The BBC Radio 4 Today programme produced a remarkable investigative report on Kindoki (Witchcraft) that may have led to the death of a man, Nzuzi Mayingi, found hanging from a tree in Crystal Palace Park in July 2005. The man was part of a 400 strong congregation of a Congolese Christian Cult led by Pastor Dieudonne Tukala who also lives in South London.
It was alleged that Tukala declared women and children to be possessed by the devil. This led to one man beating and branding his 9 year old with a steam iron and led Nzuzi to commit suicide. The BBC report showed how the children were terrorised into admitting they were possessed. If they refused it was said that Tukala encouraged the families to send the children back to the Congo where he could pray for them to die.
Nzuzi Mayingi and his pregnant wife and son arrived in the UK as asylum seekers in 2002. They began attending Pastor Dieudonne Tukala’s church in North London. Tukula diagnosed the wife, boy and unborn child to be Kindoki (possessed). Nzuzi believed this and, according to a church elder was encouraged by Tukala to beat his family and witnessed the child’s wounds. Nzuzi eventually threw his family out onto the street. Members of the congregation pursued the wife with abusive calls calling them witches “who will choke on your dead husband’s flesh”.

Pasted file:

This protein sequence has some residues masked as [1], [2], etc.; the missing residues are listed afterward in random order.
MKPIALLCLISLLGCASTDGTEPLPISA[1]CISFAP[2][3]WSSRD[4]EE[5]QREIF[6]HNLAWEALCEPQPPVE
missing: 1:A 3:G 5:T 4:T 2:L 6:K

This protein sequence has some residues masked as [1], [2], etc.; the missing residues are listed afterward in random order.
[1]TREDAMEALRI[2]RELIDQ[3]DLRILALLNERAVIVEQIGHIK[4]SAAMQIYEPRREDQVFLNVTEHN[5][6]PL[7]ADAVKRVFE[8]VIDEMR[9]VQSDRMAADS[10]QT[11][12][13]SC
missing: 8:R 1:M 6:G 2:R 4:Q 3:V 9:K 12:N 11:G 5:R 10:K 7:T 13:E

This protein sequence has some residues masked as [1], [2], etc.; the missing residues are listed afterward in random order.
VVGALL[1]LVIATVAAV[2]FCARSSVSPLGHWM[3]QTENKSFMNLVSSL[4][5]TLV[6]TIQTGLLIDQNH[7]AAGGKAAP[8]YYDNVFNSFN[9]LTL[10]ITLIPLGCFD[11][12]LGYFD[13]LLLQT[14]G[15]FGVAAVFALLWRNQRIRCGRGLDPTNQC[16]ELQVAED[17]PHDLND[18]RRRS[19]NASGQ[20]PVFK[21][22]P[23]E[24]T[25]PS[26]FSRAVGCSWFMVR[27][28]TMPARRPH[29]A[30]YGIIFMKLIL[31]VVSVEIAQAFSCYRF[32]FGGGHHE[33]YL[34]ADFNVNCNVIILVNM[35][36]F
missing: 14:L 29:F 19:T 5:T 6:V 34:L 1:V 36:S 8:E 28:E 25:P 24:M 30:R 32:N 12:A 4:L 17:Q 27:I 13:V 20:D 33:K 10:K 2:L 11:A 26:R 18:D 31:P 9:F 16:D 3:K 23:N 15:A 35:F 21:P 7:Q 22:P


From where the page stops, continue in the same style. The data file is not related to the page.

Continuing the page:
Within 18 months Nzumi was dead. The family have fled to the north of England. The BBC investigation detailed other allegations of Tukala taking money, jewellery and credit cards.
4 hours after the BBC broadcast Scotland Yard said officers from its Child Abuse Investigation Command had arrested a man, 40, in south London on suspicion of inciting child cruelty.
Last June three people in another Kindoki case were convicted at the Old Bailey on Friday on child cruelty charges, after an eight-year-old African girl accused of being a witch was tortured in East London. This is part of growing concern in London by the exploitation of vulnerable Congolese and Angolan refugees by Christian fundamentalist evangelical cults.